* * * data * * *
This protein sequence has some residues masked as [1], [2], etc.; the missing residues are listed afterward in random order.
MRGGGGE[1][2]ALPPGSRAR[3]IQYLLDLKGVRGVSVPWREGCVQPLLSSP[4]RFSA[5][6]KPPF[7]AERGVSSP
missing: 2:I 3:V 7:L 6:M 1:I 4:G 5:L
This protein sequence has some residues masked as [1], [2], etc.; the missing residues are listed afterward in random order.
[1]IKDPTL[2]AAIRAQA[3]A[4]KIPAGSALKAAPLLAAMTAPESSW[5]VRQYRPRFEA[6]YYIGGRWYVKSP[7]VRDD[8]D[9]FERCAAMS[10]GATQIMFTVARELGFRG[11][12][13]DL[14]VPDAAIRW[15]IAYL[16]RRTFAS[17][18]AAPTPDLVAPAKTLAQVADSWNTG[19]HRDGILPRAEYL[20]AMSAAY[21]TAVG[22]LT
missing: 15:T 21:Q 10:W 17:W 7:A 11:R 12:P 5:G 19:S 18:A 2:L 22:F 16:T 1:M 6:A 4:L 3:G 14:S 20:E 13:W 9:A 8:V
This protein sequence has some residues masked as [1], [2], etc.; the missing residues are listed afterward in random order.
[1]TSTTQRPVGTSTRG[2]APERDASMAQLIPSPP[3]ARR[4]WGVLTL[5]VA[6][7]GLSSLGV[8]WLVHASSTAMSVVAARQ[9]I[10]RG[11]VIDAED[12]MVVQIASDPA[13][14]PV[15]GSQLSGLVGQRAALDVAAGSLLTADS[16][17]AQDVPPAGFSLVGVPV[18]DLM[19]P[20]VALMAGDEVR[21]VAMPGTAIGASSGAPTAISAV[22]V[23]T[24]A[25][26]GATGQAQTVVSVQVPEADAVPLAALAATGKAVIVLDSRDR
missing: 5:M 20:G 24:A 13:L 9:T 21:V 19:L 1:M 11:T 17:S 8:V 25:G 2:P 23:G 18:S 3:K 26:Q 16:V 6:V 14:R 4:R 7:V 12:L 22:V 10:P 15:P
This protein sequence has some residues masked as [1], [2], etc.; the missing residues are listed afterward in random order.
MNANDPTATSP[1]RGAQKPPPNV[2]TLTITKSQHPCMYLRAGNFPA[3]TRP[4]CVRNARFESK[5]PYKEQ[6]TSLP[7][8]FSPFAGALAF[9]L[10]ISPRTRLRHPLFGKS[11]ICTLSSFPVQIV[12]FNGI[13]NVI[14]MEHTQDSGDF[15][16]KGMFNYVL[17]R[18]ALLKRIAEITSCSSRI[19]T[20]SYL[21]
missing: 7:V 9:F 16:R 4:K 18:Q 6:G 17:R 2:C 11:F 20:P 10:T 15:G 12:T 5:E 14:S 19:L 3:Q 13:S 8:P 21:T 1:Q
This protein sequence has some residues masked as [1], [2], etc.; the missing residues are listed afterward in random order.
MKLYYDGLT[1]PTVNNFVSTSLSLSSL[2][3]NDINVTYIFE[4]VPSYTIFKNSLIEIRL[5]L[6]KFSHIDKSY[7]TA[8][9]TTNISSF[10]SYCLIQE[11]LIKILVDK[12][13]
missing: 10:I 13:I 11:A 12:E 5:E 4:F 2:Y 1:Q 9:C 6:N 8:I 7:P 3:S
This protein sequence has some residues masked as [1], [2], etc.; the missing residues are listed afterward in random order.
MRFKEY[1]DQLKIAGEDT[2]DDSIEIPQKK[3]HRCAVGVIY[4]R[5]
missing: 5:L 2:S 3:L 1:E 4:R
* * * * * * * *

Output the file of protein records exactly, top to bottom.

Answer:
This protein sequence has some residues masked as [1], [2], etc.; the missing residues are listed afterward in random order.
MRGGGGE[1][2]ALPPGSRAR[3]IQYLLDLKGVRGVSVPWREGCVQPLLSSP[4]RFSA[5][6]KPPF[7]AERGVSSP
missing: 2:I 3:V 7:L 6:M 1:I 4:G 5:L
This protein sequence has some residues masked as [1], [2], etc.; the missing residues are listed afterward in random order.
[1]IKDPTL[2]AAIRAQA[3]A[4]KIPAGSALKAAPLLAAMTAPESSW[5]VRQYRPRFEA[6]YYIGGRWYVKSP[7]VRDD[8]D[9]FERCAAMS[10]GATQIMFTVARELGFRG[11][12][13]DL[14]VPDAAIRW[15]IAYL[16]RRTFAS[17][18]AAPTPDLVAPAKTLAQVADSWNTG[19]HRDGILPRAEYL[20]AMSAAY[21]TAVG[22]LT
missing: 15:T 21:Q 10:W 17:W 7:A 11:R 12:P 5:G 19:S 18:A 2:L 22:F 16:T 1:M 6:A 4:L 3:G 14:S 20:E 13:W 9:A 8:V
This protein sequence has some residues masked as [1], [2], etc.; the missing residues are listed afterward in random order.
[1]TSTTQRPVGTSTRG[2]APERDASMAQLIPSPP[3]ARR[4]WGVLTL[5]VA[6][7]GLSSLGV[8]WLVHASSTAMSVVAARQ[9]I[10]RG[11]VIDAED[12]MVVQIASDPA[13][14]PV[15]GSQLSGLVGQRAALDVAAGSLLTADS[16][17]AQDVPPAGFSLVGVPV[18]DLM[19]P[20]VALMAGDEVR[21]VAMPGTAIGASSGAPTAISAV[22]V[23]T[24]A[25][26]GATGQAQTVVSVQVPEADAVPLAALAATGKAVIVLDSRDR
missing: 5:M 20:G 24:A 13:L 9:T 21:V 19:L 1:M 11:T 17:S 8:V 25:G 2:P 23:G 18:S 3:K 26:Q 16:V 6:V 14:R 4:R 7:V 12:L 22:V 10:P 15:P
This protein sequence has some residues masked as [1], [2], etc.; the missing residues are listed afterward in random order.
MNANDPTATSP[1]RGAQKPPPNV[2]TLTITKSQHPCMYLRAGNFPA[3]TRP[4]CVRNARFESK[5]PYKEQ[6]TSLP[7][8]FSPFAGALAF[9]L[10]ISPRTRLRHPLFGKS[11]ICTLSSFPVQIV[12]FNGI[13]NVI[14]MEHTQDSGDF[15][16]KGMFNYVL[17]R[18]ALLKRIAEITSCSSRI[19]T[20]SYL[21]
missing: 7:V 9:F 16:R 4:K 18:Q 6:G 17:R 2:C 11:F 20:P 10:T 15:G 12:T 5:E 14:S 19:L 3:Q 13:S 8:P 21:T 1:Q
This protein sequence has some residues masked as [1], [2], etc.; the missing residues are listed afterward in random order.
MKLYYDGLT[1]PTVNNFVSTSLSLSSL[2][3]NDINVTYIFE[4]VPSYTIFKNSLIEIRL[5]L[6]KFSHIDKSY[7]TA[8][9]TTNISSF[10]SYCLIQE[11]LIKILVDK[12][13]
missing: 10:I 13:I 11:A 12:E 5:E 4:F 2:Y 1:Q 9:C 6:N 8:I 7:P 3:S
This protein sequence has some residues masked as [1], [2], etc.; the missing residues are listed afterward in random order.
MRFKEY[1]DQLKIAGEDT[2]DDSIEIPQKK[3]HRCAVGVIY[4]R[5]
missing: 5:L 2:S 3:L 1:E 4:R